It also rotates quarterly so that different employees get an opportunity to lead the initiative.
In the organizational context, one may contrast two commitment “styles” – affective commitment (driven by attachment to or identification with the organization) and normative commitment, which is based on the belief that there is an obligation as an employee to abide by the CSR programme or compliance and codes.
Compliance programmes are often adopted to help regulate, but they are also used to discipline and control employee behaviour. Values programmes, on the other hand, are adopted by managements that care about ethics and look to respond to the concerns of stakeholders. These programmes are also the core ideals that employees can identify because they reflect their needs and goals.
Employees respond to compliance programmes through conformity whereas values programmes are likely to result in commitment.
Employee commitment can only be nurtured, not enforced. To reinforce positive corporate identity, the company should be able to build ethics and values into ‘hearts and minds’ by means of these ethics training programmes, introduce it into discussions of business decision-making. Giving examples of corporate decisions where bottom-line considerations were set aside in the cause of ‘the right thing to do’ helps instill a sense of “good” and “bad” company behavior.
If top management is genuinely committed to ethics, they will seek to carry employees with them and to embed ethics policy in processes, practices and performance appraisal. If employees see that the organization is living up to the standards expected of it, they are likely to want to engage in supportive behaviour. These can mean ethical behaviour on their behalf or willingness to report ethical problems to management.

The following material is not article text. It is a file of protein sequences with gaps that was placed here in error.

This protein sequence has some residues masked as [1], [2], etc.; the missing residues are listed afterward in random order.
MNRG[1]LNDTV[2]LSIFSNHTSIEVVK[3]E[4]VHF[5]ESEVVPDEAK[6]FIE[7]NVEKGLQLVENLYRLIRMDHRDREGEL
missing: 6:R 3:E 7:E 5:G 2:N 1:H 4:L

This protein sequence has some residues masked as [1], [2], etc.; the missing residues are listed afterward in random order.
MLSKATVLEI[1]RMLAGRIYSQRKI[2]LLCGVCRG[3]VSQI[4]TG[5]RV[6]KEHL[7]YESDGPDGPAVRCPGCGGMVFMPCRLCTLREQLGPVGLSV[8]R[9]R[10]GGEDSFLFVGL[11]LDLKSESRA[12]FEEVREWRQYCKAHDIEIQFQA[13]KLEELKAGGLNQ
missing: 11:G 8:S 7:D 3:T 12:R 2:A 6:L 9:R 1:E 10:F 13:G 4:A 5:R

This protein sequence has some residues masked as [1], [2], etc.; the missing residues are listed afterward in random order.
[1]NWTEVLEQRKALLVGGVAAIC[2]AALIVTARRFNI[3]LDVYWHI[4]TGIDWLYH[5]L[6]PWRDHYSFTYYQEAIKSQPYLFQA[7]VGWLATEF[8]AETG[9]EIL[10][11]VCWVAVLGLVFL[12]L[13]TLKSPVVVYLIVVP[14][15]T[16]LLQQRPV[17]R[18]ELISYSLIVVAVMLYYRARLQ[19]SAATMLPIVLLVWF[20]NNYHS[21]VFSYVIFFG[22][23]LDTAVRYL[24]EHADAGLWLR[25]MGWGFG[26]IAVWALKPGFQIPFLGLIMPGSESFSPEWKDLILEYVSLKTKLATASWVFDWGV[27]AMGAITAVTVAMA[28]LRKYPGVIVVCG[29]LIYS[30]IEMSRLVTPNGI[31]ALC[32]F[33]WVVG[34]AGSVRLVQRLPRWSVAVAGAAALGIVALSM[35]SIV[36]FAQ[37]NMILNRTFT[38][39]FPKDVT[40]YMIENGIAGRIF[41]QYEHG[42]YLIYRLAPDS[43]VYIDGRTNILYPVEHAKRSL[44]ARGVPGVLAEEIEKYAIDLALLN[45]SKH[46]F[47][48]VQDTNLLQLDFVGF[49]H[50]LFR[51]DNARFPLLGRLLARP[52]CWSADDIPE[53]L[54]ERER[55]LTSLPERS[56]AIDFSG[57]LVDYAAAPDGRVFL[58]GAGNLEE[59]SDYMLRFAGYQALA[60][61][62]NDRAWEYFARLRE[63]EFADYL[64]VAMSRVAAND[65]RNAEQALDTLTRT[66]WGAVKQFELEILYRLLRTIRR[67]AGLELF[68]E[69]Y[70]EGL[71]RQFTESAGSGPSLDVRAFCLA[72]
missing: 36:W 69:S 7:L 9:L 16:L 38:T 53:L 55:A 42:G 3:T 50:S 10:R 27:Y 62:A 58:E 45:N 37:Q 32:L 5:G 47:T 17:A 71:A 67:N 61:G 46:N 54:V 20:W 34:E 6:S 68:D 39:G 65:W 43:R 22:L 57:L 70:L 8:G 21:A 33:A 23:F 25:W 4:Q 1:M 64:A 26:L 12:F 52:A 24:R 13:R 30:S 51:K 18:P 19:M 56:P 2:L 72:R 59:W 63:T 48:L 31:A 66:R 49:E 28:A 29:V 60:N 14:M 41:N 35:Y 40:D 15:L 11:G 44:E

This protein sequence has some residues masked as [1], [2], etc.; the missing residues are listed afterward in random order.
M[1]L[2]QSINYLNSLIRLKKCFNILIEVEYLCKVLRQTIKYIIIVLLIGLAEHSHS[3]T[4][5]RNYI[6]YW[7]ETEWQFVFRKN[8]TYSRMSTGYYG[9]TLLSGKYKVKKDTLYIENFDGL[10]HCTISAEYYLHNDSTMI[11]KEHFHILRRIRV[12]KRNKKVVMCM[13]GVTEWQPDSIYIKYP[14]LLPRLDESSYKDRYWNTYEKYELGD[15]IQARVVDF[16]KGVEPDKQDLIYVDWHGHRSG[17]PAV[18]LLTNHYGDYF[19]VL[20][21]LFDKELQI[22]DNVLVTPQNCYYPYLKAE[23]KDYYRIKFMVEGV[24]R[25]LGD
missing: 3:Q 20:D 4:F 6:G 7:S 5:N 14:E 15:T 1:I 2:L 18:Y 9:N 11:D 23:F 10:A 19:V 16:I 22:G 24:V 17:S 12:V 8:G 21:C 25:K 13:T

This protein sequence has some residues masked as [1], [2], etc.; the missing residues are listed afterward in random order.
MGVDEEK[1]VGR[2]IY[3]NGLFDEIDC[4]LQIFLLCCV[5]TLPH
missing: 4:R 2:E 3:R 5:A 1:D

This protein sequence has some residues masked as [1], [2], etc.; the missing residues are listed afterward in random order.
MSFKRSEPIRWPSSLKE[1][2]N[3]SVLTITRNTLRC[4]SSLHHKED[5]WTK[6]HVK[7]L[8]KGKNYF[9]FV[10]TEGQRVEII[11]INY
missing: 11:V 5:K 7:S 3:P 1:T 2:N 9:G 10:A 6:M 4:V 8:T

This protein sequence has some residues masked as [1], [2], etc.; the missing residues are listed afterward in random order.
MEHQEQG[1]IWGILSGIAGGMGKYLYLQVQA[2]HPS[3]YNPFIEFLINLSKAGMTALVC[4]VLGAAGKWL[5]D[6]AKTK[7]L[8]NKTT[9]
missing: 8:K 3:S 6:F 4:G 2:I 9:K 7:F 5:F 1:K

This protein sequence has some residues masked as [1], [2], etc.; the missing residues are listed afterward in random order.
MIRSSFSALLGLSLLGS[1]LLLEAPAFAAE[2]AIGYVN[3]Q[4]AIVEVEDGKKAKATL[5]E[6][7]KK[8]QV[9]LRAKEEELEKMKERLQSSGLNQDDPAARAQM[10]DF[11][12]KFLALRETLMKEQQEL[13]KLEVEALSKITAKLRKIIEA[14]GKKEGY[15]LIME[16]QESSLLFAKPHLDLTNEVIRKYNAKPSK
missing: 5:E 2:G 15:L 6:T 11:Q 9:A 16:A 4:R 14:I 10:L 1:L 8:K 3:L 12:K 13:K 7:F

Successful CSR programmes depend on informed people management practices as well. The HR department is responsible for many of the key processes like recruitment, training and communication.
Employees must see selection systems and pro-cedures as free from bias, or compensation systems must be considered fair across the board, not just at the executive level (for example).
Research about employee commitment has concluded that employees are more likely to identify themselves with the company and its objectives if the company is seen as “good” with other studies linking it to increased job satisfaction.
Strategy, direction and operations should all rise to the challenge of nurturing employee commitment to CSR.? Various studies have shown that a company that is perceived as a good corporate citizen has more committed and motivated employees. Also, employee participation can form a self-reinforcing loop that strengthens the employee’s identification with the company’s values (and over time, with the company and its goals) resulting in better compliance, performance and commitment.